Oklahoma Voices
11:00 am
Mon March 24, 2014

Immigration Inspiration: Oklahoma Novel Framed By Controversial 2007 Law

In 2007, Gov. Brad Henry signed some of the country’s strictest anti-immigration legislation into law.

House Bill 1804 by state Rep. Randy Terrill (R-Moore) made it a felony for the state to provide education and health care services to illegal immigrants, and requires police to investigate the immigration status of anyone “suspected” of being in this country illegally.

Seven years later, the controversial law and its effect on people form the basis for Oklahoma native Rilla Askew’s fourth novel Kind of Kin, now out in paperback.

“I'm always writing about the coming together and the clash between cultures and races in Oklahoma,” Askew says. “I was disturbed by the notion of a bill like that.”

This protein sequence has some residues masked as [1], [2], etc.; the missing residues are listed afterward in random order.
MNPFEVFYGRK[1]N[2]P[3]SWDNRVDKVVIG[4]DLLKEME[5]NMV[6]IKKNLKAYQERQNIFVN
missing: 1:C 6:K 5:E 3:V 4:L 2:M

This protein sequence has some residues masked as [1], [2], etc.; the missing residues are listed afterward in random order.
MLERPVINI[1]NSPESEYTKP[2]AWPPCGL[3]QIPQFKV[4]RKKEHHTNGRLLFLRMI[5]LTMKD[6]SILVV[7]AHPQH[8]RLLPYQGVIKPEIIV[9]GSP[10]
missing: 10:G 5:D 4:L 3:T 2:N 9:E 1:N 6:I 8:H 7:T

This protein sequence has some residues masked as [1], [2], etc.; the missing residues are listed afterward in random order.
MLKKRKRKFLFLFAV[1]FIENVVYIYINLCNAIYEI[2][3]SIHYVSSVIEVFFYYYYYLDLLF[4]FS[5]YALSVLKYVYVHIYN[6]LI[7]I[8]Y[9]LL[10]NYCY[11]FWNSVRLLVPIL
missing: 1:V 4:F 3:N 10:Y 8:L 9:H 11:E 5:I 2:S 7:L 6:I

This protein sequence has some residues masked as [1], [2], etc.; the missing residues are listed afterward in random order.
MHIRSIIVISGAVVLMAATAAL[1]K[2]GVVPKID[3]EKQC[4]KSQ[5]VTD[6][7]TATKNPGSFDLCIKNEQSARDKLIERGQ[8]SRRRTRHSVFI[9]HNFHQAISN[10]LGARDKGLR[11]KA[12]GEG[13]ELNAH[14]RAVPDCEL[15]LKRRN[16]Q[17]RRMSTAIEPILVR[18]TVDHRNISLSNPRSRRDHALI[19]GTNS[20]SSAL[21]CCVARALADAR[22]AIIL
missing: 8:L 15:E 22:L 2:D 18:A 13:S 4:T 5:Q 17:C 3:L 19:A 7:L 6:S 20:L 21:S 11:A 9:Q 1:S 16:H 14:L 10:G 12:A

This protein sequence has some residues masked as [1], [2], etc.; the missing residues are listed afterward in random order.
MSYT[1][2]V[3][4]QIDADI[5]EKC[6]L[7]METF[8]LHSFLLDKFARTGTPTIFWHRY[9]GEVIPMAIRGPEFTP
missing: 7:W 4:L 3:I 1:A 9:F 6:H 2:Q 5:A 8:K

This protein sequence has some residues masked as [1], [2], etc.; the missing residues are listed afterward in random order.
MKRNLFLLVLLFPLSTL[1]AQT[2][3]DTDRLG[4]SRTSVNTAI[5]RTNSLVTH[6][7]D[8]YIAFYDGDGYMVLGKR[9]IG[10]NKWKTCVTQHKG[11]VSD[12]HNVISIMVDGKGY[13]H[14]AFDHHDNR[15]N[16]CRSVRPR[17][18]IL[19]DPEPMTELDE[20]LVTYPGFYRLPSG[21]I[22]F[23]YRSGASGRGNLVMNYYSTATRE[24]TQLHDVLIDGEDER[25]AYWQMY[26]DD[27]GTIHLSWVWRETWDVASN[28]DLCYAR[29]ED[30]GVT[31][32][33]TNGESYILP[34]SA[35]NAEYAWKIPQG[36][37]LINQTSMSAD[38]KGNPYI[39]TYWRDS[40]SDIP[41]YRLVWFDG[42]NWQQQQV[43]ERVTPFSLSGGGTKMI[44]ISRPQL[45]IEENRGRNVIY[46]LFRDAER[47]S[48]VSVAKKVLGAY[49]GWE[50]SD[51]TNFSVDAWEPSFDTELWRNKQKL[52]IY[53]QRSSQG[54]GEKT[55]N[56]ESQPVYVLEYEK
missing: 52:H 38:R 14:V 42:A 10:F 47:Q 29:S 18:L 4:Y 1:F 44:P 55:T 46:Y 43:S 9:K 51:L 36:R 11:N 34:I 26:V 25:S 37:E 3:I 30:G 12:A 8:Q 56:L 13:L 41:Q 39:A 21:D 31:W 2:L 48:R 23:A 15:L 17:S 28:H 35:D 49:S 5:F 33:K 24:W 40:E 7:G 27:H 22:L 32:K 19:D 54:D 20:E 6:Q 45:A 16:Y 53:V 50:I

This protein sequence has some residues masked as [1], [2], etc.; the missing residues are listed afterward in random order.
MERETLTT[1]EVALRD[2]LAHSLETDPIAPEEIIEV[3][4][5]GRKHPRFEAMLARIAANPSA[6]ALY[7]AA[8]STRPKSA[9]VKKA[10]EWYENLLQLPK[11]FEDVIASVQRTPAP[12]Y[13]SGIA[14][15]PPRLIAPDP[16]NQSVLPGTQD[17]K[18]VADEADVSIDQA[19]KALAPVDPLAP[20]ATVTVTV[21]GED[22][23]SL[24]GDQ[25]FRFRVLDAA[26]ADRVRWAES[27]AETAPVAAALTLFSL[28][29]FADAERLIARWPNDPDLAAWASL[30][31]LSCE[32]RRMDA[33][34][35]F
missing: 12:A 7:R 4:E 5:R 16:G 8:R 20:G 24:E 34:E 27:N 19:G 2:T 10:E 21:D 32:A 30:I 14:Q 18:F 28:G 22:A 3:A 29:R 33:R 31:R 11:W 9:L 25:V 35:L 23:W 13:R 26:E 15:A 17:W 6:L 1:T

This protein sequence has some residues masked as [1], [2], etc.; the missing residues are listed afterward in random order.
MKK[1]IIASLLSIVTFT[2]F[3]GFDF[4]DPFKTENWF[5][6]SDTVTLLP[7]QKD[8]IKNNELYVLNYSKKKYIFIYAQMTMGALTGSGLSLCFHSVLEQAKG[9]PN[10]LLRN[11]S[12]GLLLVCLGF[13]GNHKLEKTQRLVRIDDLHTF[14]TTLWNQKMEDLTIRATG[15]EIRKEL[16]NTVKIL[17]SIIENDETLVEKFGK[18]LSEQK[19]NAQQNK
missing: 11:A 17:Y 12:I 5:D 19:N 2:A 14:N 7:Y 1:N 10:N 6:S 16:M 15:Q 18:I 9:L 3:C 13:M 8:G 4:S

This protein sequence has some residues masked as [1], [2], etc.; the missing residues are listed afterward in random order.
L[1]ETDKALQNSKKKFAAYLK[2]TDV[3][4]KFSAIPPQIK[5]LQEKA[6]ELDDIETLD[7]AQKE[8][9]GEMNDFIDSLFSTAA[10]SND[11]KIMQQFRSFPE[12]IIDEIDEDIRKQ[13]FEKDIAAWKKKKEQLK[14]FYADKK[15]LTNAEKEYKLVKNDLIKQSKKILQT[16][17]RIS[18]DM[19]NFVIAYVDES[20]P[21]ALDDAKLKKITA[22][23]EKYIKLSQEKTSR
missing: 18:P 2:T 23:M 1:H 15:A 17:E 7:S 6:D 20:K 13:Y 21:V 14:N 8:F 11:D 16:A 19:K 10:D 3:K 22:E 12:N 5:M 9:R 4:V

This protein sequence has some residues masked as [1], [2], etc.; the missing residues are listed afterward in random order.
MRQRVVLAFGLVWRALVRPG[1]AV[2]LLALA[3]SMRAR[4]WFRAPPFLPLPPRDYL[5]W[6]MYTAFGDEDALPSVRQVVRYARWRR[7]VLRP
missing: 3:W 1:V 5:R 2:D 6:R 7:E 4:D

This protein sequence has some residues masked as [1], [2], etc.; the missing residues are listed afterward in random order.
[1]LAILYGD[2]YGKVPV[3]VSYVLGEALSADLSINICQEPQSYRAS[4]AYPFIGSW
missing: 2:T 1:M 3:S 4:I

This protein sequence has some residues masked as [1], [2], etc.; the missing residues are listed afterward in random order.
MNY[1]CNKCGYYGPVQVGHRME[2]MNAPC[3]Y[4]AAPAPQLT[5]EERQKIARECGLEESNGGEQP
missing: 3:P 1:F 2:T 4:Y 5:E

Three months after the bill went into effect Askew woke up one morning with a voice in her head.

“It was a child's voice, and he was quoting his aunt," Askew says. “He said, 'Your granddaddy's a felon. He's a felon and a Christian. He says he's a felon because he's a Christian.' [And the novel] unfolded. It was if the voices started talking in my head and I followed them."

The book is based on true events, and Askew spent considerable time at the state Capitol researching the legislative process. But neither Terrill nor state Rep. Brian Renegar (D-McAlester), who introduced the two, appear in the book.

"I made clear that I was making the state lawmaker a female, and from an entirely different part of the state," Askew says. "And she has her own agenda, fictionally, in the novel that's nothing like any actual person I spoke with."

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